So what’s this Inner Smile about anyway?

“No matter who says what, you should accept it with a smile and do your own work.” ~ Mother Teresa

The article on the Three Steps explains how the development of the Inner Smile is the most important of the three steps. Although this article elaborates on this concept as a theory, it is essential to actually experience an attack, and focus one’s energy on exercising the Inner Smile to understand the usefulness and power in this first step. Indeed the more this skill is developed, the less need there is for the second and third steps. It is, however, difficult to reach a level of Inner Smile that truly leaves a balance in an exchange which begins with an attack, as the Aikidoist needs to have worked on many of the following aspects for it to be possible:

  • o        Consciousness of the present moment
  • o        Self-awareness
  • o        Self-acceptance
  • o        Self-confidence
  • o        Meditation or prayer
  • o        Mindfulness

The development of these aptitudes enables the Aikidoist to anticipate attacks easily and respond to them swiftly and peacefully. Even if you are one of those gifted people that can already maintain a natural calm when confronted with an attack, this article gives a few tools and concepts that will help further develop your understanding of the Inner Smile, and your capacity to regain a sense of serenity after an upset.


Basic centering

Centering or ‘grounding’ in Verbal Aikido is the capacity to feel stable within oneself in order to make a conscious decision on how to act next. One of the first ways the Aikidoist may work on this is to focus on his or her breathing.

Why breathing? Well, you’re doing it right now, and this act of breathing is something that your body does naturally whether you are conscious of it or not. Drawing attention to it has the effect of reminding you that you can observe and control the way you act or react at a given moment. Generally speaking you breathe without making a deliberate decision, but you can consciously change the rhythm of your breathing to gasp, hyperventilate or take a long deep breath, if you so choose.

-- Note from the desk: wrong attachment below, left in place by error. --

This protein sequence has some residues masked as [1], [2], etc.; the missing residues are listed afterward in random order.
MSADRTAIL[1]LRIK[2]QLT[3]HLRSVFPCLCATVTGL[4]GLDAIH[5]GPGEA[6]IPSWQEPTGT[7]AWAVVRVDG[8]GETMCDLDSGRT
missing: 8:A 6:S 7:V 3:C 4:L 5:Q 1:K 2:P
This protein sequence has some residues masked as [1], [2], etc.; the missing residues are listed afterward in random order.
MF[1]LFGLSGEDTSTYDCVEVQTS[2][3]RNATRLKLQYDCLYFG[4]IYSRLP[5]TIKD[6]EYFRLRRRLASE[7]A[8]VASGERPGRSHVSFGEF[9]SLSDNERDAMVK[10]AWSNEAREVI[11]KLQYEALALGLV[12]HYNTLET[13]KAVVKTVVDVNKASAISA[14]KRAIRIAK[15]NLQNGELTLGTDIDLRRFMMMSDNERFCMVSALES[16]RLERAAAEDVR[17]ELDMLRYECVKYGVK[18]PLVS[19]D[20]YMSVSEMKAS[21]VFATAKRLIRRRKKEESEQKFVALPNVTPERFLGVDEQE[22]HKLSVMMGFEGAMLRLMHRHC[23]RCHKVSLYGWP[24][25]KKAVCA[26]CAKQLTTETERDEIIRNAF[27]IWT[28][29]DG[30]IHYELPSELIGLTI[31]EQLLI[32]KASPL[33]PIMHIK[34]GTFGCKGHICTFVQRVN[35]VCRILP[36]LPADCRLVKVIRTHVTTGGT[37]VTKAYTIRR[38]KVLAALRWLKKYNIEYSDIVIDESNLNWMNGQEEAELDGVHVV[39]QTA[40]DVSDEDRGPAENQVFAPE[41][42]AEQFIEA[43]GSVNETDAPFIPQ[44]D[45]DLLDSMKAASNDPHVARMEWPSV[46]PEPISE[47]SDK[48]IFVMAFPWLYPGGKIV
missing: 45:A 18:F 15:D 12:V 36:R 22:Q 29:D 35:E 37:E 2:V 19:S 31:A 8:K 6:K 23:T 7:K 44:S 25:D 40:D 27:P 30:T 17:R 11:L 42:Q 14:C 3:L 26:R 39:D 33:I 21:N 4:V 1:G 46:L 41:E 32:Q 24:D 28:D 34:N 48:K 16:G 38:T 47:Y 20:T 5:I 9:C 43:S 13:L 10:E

Automatic-to-conscious awareness is taking an action that we do without focus, and then focusing our attention on it. The reason we use breathing as the starting point in centering is that there is a clear parallel between this awareness of ‘automatic-to-conscious’ breathing that we all have, and an automatic-to-conscious reaction we have learned when faced with an attack.

Even though you let your subconscious manage your breathing most of the time, with a simple decision, you can observe and control it. The same is true with your reactions to an attack – mostly you let your subconscious deal with an attack automatically, but you do have the capacity to observe and control your reaction. Aikido founder Ueshiba wrote “… if you grasp the subtle transformation of breath, you will sense a great spiritual power concentrated in your body, a power that will protect and nourish you. This is the subtle interaction of Ai-ki, the first step along the Way”. And thus Aikido schools around the globe insist that the generation of ki through controlled breathing is one of the central principles in martial aikido training.

If, while being attacked, you manage to interrupt your automatic response and consciously take a deep breath, you are making a definite step towards empowering yourself to control your actions. The following is the first Inner Smile exercise practiced for sparring. You will find a variety of sparring exercises in the practical review in chapter 7 of the book that can help you develop this reflex.

You don’t need a highly-developed imagination to picture yourself smiling confidently, yet that’s essentially all you have to do for this first stage of basic centering. Once you’ve visualized yourself smiling with confidence, now ‘inhale’ that picture of yourself into you. And that’s it[2]; you’re starting to be centered! This is the springboard from which you can jump to start accompanying your attacker.

You can use the sparring exercises in the book to practice this technique until you can breathe and channel your energy to picture your Inner Smile in less than 3 seconds. When you are starting to deal with verbal attacks, being able to center yourself quickly is already an enormous step that will give you the edge over your attacker. Once you have started to develop the capacity to react to attacks with a breath that you link to an image of self-confidence, you’ve already started to acquire this technique of basic centering. The more solid you become with the use of centering, the smoother your transition to Step 2 will be.


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